(This post was last modified: 11-23-2019 11:45 AM by DawgNBama.)
11-23-2019 11:44 AM
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Fighting Muskie Online
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Post: #45
RE: Divisions may be going away
The P5 leagues really need to be playing 10 P5 opponents a year, which means that if you’re only playing 8 conference games you need to have 2 P5 OOC foes
(This post was last modified: 11-23-2019 11:47 AM by Fighting Muskie.)
11-23-2019 11:46 AM
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Statefan Offline
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Post: #46
RE: Divisions may be going away
NC State now plays Duke, UVa, VT, and GT just twice every six years. The impact is that NC State does not play a game but once ever 12 years in the State of Georgia and just once every six years in Va.

From 1900 to 1964 State and VT played 49 games.
From 1989 to 2019 we have played just 9 games and one of those a Peach Bowl

From 1924 until 2003 State and Duke played 80 games.
From 2003 forward we have played just three games.

From 1904 until 2007 State and UVa had played 55 games.
From 2007 until 2019 we have played just 3 games.

The recruiting hotbeds in the ACC footprint are in order: Florida, Georgia, North Carolina, Pennsylvania, Virginia/DC, SC, Kentucky, NY, and Massachusetts.

Coastal schools are shut out so to speak only in Mass, NY, KY, and SC - tiny amounts of recruits in these states. (SC only because it is so small)
Atlantic schools are shut out of Georgia, Pa, Virginia/DC - it's a monstrous recruiting disadvantage.

Divisionless allows fairer bi-annual access to an area, allows for historic rivalries to flourish again, and adds variety to what has become a stale set of division opponents.

NC State fans pine away for the days when we played OOC games at Penn State, Michigan State, Nebraska, Georgia, and Auburn, but that's not going to happen when you have Clemson, FSU, and Wake Forest and UNC every year.
11-23-2019 11:58 AM
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Statefan Offline
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Post: #47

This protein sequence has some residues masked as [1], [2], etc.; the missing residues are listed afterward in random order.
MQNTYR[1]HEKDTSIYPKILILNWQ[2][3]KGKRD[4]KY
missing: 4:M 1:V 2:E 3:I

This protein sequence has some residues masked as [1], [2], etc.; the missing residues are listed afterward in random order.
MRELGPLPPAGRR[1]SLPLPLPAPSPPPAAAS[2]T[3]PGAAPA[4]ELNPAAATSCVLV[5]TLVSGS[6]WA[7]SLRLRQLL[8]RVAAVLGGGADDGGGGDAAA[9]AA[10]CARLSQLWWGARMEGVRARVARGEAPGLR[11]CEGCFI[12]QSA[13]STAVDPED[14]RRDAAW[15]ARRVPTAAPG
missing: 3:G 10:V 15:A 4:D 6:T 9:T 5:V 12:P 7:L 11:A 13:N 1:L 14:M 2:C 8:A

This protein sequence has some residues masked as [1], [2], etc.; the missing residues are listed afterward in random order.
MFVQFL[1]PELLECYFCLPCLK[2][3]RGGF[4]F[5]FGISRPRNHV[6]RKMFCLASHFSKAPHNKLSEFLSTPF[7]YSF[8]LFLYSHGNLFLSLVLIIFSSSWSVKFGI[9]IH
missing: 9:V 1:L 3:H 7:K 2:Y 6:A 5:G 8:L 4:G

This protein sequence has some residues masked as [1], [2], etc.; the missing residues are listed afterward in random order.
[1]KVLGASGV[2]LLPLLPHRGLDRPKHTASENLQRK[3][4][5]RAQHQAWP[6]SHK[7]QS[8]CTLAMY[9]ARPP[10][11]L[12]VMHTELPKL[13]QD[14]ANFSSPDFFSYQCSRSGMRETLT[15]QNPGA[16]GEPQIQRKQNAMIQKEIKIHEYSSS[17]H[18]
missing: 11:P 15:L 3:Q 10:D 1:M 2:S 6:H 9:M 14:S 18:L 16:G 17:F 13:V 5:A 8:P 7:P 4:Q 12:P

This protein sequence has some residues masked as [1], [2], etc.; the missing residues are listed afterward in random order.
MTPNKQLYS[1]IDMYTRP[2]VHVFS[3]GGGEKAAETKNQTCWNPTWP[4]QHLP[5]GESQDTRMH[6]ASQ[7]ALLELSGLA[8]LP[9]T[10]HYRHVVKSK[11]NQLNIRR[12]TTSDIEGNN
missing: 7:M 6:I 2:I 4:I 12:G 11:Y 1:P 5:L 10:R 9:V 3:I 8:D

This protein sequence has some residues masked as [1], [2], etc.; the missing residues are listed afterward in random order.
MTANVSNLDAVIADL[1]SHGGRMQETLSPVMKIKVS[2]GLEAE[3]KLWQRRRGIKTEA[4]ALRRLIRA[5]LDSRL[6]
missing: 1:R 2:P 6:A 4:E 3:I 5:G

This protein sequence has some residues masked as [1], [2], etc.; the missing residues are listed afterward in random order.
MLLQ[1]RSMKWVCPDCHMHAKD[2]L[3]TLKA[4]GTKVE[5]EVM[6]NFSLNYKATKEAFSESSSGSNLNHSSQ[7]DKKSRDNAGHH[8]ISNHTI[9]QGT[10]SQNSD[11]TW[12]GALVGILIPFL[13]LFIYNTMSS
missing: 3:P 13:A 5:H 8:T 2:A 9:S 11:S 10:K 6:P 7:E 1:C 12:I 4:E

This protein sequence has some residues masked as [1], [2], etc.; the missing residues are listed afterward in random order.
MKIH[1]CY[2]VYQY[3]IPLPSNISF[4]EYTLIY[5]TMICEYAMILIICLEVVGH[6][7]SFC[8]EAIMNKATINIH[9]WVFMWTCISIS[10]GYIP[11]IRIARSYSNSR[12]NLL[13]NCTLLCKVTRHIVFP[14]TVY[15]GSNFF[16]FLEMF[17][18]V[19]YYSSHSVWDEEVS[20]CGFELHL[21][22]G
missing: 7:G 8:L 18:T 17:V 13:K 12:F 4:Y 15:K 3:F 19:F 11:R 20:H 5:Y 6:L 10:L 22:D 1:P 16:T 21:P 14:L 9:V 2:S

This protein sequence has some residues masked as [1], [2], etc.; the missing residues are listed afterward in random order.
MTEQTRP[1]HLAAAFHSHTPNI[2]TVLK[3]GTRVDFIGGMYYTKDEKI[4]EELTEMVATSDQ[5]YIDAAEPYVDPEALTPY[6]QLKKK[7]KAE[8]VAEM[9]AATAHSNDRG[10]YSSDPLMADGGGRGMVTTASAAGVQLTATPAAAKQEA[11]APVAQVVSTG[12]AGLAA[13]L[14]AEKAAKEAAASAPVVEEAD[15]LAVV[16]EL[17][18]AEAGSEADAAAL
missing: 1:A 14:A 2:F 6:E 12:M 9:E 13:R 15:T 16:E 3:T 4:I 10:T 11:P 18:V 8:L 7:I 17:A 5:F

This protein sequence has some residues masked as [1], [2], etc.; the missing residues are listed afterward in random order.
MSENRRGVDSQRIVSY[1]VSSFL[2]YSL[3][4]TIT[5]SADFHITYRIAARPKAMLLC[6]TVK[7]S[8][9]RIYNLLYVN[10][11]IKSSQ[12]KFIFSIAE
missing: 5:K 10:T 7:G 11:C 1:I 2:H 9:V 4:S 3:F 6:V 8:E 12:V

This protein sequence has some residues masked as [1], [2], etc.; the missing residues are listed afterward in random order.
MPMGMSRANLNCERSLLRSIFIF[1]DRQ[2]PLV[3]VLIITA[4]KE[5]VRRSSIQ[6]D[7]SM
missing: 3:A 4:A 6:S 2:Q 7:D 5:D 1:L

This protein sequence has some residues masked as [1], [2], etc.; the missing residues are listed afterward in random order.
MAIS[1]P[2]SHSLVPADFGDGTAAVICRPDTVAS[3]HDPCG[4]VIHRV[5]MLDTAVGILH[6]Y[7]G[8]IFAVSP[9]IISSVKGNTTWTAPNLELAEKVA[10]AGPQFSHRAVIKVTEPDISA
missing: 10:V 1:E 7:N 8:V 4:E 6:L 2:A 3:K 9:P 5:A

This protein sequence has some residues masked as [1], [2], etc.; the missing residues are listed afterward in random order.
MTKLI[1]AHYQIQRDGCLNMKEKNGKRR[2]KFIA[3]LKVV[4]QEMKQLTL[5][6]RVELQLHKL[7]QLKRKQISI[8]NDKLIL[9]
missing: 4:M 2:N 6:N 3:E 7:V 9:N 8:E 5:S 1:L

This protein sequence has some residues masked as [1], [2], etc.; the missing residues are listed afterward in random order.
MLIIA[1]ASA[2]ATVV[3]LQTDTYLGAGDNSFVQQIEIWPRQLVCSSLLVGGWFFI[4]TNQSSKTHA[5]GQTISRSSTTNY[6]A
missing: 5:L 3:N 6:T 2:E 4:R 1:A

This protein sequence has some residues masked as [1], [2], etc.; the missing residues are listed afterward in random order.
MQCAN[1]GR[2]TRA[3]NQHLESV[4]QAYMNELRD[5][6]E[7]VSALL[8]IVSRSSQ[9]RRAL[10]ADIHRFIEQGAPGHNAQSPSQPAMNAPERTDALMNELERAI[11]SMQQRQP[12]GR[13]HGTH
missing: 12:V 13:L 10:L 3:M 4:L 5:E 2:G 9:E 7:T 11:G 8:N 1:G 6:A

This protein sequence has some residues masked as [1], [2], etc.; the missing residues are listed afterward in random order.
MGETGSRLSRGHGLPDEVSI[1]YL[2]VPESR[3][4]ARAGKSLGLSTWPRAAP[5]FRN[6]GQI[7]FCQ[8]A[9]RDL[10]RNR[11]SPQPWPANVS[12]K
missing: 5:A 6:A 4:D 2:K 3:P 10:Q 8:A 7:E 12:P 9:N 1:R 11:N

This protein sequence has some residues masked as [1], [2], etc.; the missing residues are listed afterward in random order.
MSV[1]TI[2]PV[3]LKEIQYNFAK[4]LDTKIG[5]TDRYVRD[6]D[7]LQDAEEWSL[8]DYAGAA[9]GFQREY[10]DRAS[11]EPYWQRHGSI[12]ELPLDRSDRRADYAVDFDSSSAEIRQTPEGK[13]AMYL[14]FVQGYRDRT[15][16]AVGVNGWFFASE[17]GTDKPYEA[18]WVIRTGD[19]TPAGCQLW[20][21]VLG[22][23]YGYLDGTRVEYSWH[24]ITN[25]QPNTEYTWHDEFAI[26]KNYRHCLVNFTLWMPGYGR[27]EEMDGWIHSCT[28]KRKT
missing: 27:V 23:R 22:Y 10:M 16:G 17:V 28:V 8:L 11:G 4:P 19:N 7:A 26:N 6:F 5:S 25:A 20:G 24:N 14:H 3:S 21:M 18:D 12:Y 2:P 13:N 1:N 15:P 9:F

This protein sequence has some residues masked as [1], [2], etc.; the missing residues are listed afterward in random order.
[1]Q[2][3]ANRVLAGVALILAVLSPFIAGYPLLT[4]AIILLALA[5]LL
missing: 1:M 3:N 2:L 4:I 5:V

RE: Divisions may be going away
(11-23-2019 11:44 AM)DawgNBama Wrote:  South Carolina likes to play UNC and NC State which are old rivals for the Gamecocks. The SEC conference schedule is much more of a grind than a lot of you guys think it is. Plus, we Georgia Dawgs play Georgia Tech
every year and we play Florida in Jacksonville every year. That's a loss of 2 home games every other year. Florida plays FSU every year and plays us in Jacksonville every year. That's a loss of 2 home games every other year for them.

We ain't going back to Columbia in the damn month of September - never again.

We used to play them in October - there was a reason for that. It was not hot as hell.
11-23-2019 12:00 PM
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Statefan Offline
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Post: #48
RE: Divisions may be going away
NC State had a tiny stadium until 1966. The result was that we played many away games at Duke, Carolina, Alabama, UCLA, Arizona State, Penn State, Nebraska, Michigan State, etc.

Now we are caught at just 60K seats. Capacity wise TN, Georgia, and PSU will not play us unless it's 2 for 1. Risk wise it's not worth the risk as NC State usually plays to the level of the opponent as we did about 15 years ago with 2 one score losses to Ohio State. NC State's fan by and large hate playing in Charlotte and just don't like Panther's Stadium. Fed Ex might as well be in Happy Valley, and Atlanta is home field for Tennessee, Georgia, Bama, and Auburn.

All in all there is a growing degree of boredom with College Football
11-23-2019 12:07 PM
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Post: #49
RE: Divisions may be going away
(11-23-2019 11:46 AM)Fighting Muskie Wrote:  The P5 leagues really need to be playing 10 P5 opponents a year, which means that if you’re only playing 8 conference games you need to have 2 P5 OOC foes

Many do, including nearly all B1G, P12 and B12 schools, plus some of the ACC and SEC who have a built in P5 OOC rival. But the biggest thing P5 schools need is a 7th home game, which overrides that 10th P5 game. And I just don't see any real desire from schools to get there. What do they benefit? Many think the SEC has a built in advantage with one less P5 game, and it results in more Playoff berths than other conferences (IMO it has more to do with Alabama being ridiculously loaded and well run under Saban).

More likely the P5 go division-less to play at least one more rivalry game for better attendance and interest (even on down years fans show up for the hated rival) in those 7 home games. This might also make the CCGs more meaningful as you'll have fewer games where one of the Division winners is a 3 loss team as we have seen repeatedly from the ACC and P12, and where the B1G often has an also ran from the West Division
11-23-2019 12:09 PM
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DawgNBama Offline
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Post: #50
RE: Divisions may be going away
(11-23-2019 12:00 PM)Statefan Wrote:  
(11-23-2019 11:44 AM)DawgNBama Wrote:  South Carolina likes to play UNC and NC State which are old rivals for the Gamecocks. The SEC conference schedule is much more of a grind than a lot of you guys think it is. Plus, we Georgia Dawgs play Georgia Tech